Weekend Let's Hear It

Keith Hall

A greatly respected Michigan jazz artist, Steve Talaga says although he was tempted to uproot himself at times to pursue music, it turned out that Michigan was a wonderful place for him to play thousands of concerts, record albums, compose music, and teach the next generation of players. In a studio session at WMUK with Jazz Currents host Keith Hall, Talaga reminisces about the people and projects that have defined his career, which includes two decades as a faculty instructor at Hope College.

Herbie Hancock is probably his biggest musical hero, he tells Hall, saying it would be a dream come true to share tunes with the master. As a teacher, he admits he learns as much from his students as they do from him. Talaga is a prolific songwriter. He's appeared as a sideman on dozens of albums, and has released five solo albums under his name, filled with original material. In the WMUK studio, Talaga plays five solo versions of original tunes: "Comes the Dawn," "And Then Again," "Sacred Gifts," "Spikey," and "Country Dog."

Joe Policastro

Near the release of the Joe Policastro Trio's latest album, Screen Sounds,  Jazz Currents host Keith Hall invited bassist Joe Policastro, guitarist Dave Miller, and drummer Mikel Avery to show off their sound in WMUK's Takeda Studio, and have a conversation about the rock, soul, film, and pop influences that appear in their creative arrangements.

One of the unusual things about the trio is they have their own personal "sandbox" for exploring music together: a 3-day-a-week standing gig at the Chicago nightclub Pops for Champagne, which allows them to explore their repertoire to the edges. The three members of the trio talk about their work together and apart, and how they find compelling music in everything from Japanese westerns to daytime soap operas.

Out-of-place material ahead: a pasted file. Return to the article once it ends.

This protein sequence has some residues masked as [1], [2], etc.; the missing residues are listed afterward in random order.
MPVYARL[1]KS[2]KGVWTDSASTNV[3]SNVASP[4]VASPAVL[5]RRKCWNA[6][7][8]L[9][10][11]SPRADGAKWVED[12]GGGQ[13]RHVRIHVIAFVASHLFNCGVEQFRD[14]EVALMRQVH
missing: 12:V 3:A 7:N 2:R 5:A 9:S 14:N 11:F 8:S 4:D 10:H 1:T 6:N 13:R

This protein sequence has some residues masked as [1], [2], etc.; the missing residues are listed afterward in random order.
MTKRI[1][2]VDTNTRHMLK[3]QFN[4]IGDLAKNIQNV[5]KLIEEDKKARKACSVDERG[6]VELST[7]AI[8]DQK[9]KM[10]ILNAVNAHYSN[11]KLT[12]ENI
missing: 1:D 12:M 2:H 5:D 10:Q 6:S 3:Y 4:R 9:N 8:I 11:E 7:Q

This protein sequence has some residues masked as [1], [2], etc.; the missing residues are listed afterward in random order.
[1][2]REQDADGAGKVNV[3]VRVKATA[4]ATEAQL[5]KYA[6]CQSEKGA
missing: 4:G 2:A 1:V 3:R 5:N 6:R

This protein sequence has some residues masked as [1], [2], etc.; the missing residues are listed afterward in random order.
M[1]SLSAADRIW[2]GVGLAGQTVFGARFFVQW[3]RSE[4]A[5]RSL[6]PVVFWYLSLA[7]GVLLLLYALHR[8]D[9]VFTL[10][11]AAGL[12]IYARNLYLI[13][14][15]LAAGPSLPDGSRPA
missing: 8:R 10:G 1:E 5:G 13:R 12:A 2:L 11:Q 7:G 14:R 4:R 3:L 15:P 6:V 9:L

Craig Freeman

Violinist Ahmed Tofiq has become, by neccessity, a bridge between Eastern and Western musical traditions, and a bridge between cultures as well. The co-founder of a youth orchestra for children of Syrian refugees, Orchestra Rouh, he speaks Arabic and excels in playing traditional melodies in the styles he learned growing up in Kurdistan. But Tofiq has embraced life in Kalamazoo since moving here to earn his master's degree in music at Western Michigan University in 2014. He knows that music is one way to form connections, and a feeling of home, quickly.

In the Takeda studio, with his violin, Ahmed Tofiq tells his story and plays a few of his favorite maqamat as he speaks with Craig Freeman. 


andromusic.com

This edition of Weekend Let's Hear It features an interview with piano virtuoso and composer Marc-Andre Hamelin, who performs a solo concert of music by Mozart, Debussy, Hamelin and Schubert in a Piano Masters Series event presented by the Gilmore International Keyboard Festival. And, we learn about a Michigan-themed concert at the Kalamazoo Nature Center. It features music and photography that was inspired by scenic places in the state, written by Jim Spalink of An Dro